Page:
New stocking strategy helping numbers on Lac qui Parle Lake in western Minn.
MILAN BEACH RESORT -- Before most anglers catch their first walleye of the season, Kyle Anderson and Doug Pierzina will have let something like 25,000 of them slip through their hands.
But not before they take the time to snip a piece of the ventral fin from each of them.
Anderson and Pierzina are fisheries workers with the Minnesota Department of Natural Resources in Ortonville. The two and their co-workers have spent lots of time this spring netting yearling walleye from fish ponds, and hauling their catch over to Lac qui Parle Lake.
They toss each fish into the lake only after they've clipped a fin. It slows the stocking process, but it can later provide the data needed to tell if a new approach to stocking the lake is working.
So far, the results are encouraging. Last fall's testing showed that 71 percent of the walleye of the year's class were the stocked, clipped fish, according to Norm Haukos, fisheries supervisor in Ortonville.
By fall, the clipped portion of fin on a fish has grown back, but the evidence of the earlier amputation is easy to see. That makes it possible to monitor the stocking program.
The new strategy involves stocking larger, yearling walleye in the spring rather than in the fall. The walleye are being introduced at a time when there are "optimal conditions'' for their survival in the wild, said Anderson as he snipped fins at the Milan Beach Resort on Monday of this week.
As the days lengthen and the waters warm in spring, the forage base that the hungry walleye need grows and grows.
The larger, yearling fish are less vulnerable to other predators and can eat a wider variety of forage than can the young and smaller frylings, which are mainly stocked into lakes.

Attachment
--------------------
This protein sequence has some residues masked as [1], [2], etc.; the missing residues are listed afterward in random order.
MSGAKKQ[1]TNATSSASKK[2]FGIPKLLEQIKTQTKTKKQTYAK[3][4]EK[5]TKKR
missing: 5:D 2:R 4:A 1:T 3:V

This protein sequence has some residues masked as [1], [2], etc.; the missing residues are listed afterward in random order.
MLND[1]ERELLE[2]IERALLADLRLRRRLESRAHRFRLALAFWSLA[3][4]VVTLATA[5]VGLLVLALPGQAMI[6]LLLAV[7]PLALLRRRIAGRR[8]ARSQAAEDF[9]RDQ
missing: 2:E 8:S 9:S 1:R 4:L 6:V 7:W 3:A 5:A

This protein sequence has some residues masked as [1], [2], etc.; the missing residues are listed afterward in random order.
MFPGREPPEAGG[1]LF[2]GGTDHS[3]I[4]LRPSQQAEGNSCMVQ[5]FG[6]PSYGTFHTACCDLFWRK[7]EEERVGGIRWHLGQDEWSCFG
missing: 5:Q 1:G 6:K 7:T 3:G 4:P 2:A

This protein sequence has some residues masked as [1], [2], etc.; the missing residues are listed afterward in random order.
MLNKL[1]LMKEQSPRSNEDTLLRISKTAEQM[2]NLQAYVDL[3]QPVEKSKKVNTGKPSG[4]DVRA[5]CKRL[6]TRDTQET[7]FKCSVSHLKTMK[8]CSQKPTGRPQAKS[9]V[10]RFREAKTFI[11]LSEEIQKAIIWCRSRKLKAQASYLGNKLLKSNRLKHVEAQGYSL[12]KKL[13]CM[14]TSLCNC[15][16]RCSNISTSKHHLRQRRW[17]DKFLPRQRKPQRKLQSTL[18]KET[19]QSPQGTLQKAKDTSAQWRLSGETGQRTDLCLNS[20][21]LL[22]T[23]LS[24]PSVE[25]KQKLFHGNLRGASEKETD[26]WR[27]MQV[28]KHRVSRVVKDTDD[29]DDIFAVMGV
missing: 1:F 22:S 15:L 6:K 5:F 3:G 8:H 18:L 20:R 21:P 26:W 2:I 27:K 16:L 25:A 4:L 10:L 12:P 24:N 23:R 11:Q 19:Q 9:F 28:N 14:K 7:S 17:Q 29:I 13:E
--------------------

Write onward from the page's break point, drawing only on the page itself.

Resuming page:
In recent years, as many as 4,500 pounds worth of walleye were being stocked annually to help offset poor natural reproduction, according to Norm Haukos, fisheries supervisor for the Orontonville office.
They are seeing better results stocking 2,500 pounds of yearling walleye in the spring, which average roughly eight- to 10-fish per pound.
During the last six years more walleye have been stocked in the lake than probably in all of the preceding years.
That's because the lake has not seen a good natural reproduction since 2001, said Haukos.
A lake in this area needs to see a good natural reproduction at least once in every three years to maintain a strong population and meet angler expectations, noted Anderson. Stocking is needed to maintain a viable population in the lake, although it's no match for good natural reproduction, he said.
The lake is managed first for flood control, and the rapid rise and fall in water levels and lack of overall stability in the natural system can be detrimental to spawning, said Haukos. The walleyes spawn when waters are high, but a quick draw down can leave their eggs high and dry.
Also, the spring flows often carry lots of sediment and silt that smother the eggs.
Haukos said they also believe that the experimental slot limit regulation that had been in effect on the lake hurt walleye numbers. In place from 1996 through 2004, the slot had the effect of creating lots of hungry mouths under the slot limit size. They devoured the forage base, said Haukos.
The slot limit has been replaced with a four walleye limit, with one fish over 20-inches allowed. That, along with the aggressive stocking program, seems to be producing the desired results. Gill-net testing has shown improvement from a catch rate as poor as five walleye per net to 10 last year, said Haukos.
The goal with the new strategy is to see that gill-net catch improve to 20 fish per net.
One good year of natural reproduction could really boost the numbers, but until then Anderson and Pierzina and their co-workers intend to continue clipping fins.
They will return in the summer and again in the fall to assess how it's going.
Haukos believes anglers could get an idea of how it's going as early as this weekend. He's expecting a much improved opener on the lake this year, based on the increased population of walleye produced by last spring's stocking.
This year, lots of those walleye are now 15 to 16 inches in size -- exactly what many seek for the frying pan.